Another drop in the sea of disagreement was the submission of two citizen projects for parliamentary review. The first called for a total abortion ban, including in the three circumstances listed in the 1993 law. On top of that, the project included punitive measures for mothers, who decide to terminate pregnancy. The project of the committee “Stop Abortion” was signed by more than 450,000 people.
The second legislation draft, legalising abortion, was prepared by the Committee of Legislative Initiatives “Let’s Save Women”. According to the project, termination of pregnancy would be allowed until the end of the 12th week. It also included the implementation of a sexual education programme. The authors of the bill managed to gather 215,000 signatures in support of the initiative.
On September 23rd 2016, the Sejm considered both citizen projects. The parliamentarians decided to send the total abortion ban bill for further refinement and rejected the liberalisation project. This was the drop to make the glass overflow.
The so-called “Black Protest” began even before the next session of parliament on September 21st. In protest against the abortion ban, the demonstrators wore black clothes, and social media platforms were swamped with photographs with the hashtag #czarnyprotest.
After the decision of the Sejm on September 24th, the Polish Episcopate once again voiced their opinion. They stated that “every human life has a fundamental and inviolable value. Its protection is necessary regardless of world view”. However, the representative of the Church did not support penalties for women who performed abortion.
The main event of the protest movement was the nationwide women’s strike within the “Black Protest” against the possible total abortion ban, which took place on October 3rd 2016. On the protest day, women dressed in black took to the main squares of the biggest Polish cities. The largest demonstrations took place in Warsaw, Kraków, Wrocław, Gdańsk and Poznań. As the participants told me, they were not calling for the legalisation of abortion, but to secure the compromise developed in the 1990s. The protests bore fruit. The developments that followed showed that the government began to look for alternative answers to the questions.
Three days after the protests, a majority in the Sejm rejected the legislation project of the “Stop Abortion” committee calling for the total ban and criminalisation of abortion. Importantly, on the day prime minister Beata Szydło announced a programme of support for mothers bringing up children with disabilities.
Moreover, in October statements by the head of Law and Justice Jarosław Kaczyński and Polish president Andrzej Duda followed, claiming all measures will be implemented to limit the number of abortions in Poland.
On November 2nd, the government submitted for parliamentary consideration a project titled “For Life”, providing support for women, who, regardless of the diagnosis of serious foetal disease, decided to give birth. After several days, the project was enacted by the parliament and signed by president Andrzej Duda.
The project dictates that from January 1st 2017, women who decide to keep and give birth to a child with genetic disease will receive a one-off payment of 4,000 zloty. The money will be paid only if the child is born alive. The project does not include situations when the child is stillborn or dies during labour.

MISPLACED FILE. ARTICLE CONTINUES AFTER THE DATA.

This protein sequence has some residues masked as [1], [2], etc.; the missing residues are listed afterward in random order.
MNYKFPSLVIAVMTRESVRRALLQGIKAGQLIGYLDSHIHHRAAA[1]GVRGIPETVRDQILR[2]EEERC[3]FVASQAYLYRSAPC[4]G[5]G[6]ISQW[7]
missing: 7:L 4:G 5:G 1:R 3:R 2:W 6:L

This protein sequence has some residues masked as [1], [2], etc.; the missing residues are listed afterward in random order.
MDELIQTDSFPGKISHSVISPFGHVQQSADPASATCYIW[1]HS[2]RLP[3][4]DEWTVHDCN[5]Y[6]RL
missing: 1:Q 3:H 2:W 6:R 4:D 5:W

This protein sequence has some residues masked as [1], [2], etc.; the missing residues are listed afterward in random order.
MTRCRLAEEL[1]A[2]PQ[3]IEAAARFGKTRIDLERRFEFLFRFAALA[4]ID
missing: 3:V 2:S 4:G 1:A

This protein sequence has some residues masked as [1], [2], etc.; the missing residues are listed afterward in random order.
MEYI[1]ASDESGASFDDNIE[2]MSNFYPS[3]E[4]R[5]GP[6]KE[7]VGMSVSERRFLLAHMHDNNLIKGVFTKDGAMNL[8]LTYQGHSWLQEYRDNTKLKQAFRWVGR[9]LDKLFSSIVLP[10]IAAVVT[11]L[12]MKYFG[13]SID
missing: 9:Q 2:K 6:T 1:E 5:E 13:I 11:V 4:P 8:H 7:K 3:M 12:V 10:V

It is understood that the “For Life” programme will cost the Polish state several hundred million zloty. The government claims that the means for the project have already been found. Part of the costs will be covered by the salaries fund.
To be continued?
The government programme appears to be a reaction to the protest movement and disagreement about the total abortion ban in Poland. For the time being, the programme has been criticised by both the supporters and the opponents of abortion. Among those with right-wing views who oppose the programme, the main argument voiced is that only a total abortion ban will save the lives of unborn children.
Despite this, in December Gazeta Wyborcza reported that in January 2017 the Sejm might vote on a new abortion ban, which is now under review by the Parliamentary Commission for Petitions. If the document prepared by the Polish federation movement for the protection of life receives a positive recommendation, it will soon be presented to the Speaker of the Parliament.
Even if the legislation draft is rejected, the topic of abortion will again return to the Polish media in 2017, as the “For Life” programme suits neither the supporters nor the opponents of the abortion ban. Against the programme are also those it relates to in the first place – mothers of children with disabilities.
Most likely the government will try to make amendments to the existing law or change its position, taking into account on the one hand the opinion of the Polish Episcopate, and, on the other, the position of the wider population and the protest movement, which will only become stronger in the case of another attempt to completely ban abortion.
As the results of the survey by the Polish Public Opinion Research Centre suggest, 62 per cent of Poles support the existing abortion law. 23 per cent of citizens support liberalisation of the legislation and only 7 per cent are in favour of tightening it.
Translated by Agnieszka Pikulicka-Wilczewska
Svitlana Ovcharova – is a journalist, a graduate of theFaculty of Journalism and Political Science, University of Warsaw, and a student at the Centre for East European Studies, University of Warsaw. She writes for Ukrainian and Polish media and is currently working on an academic study on reproductive policy in Poland and Romania after 1989.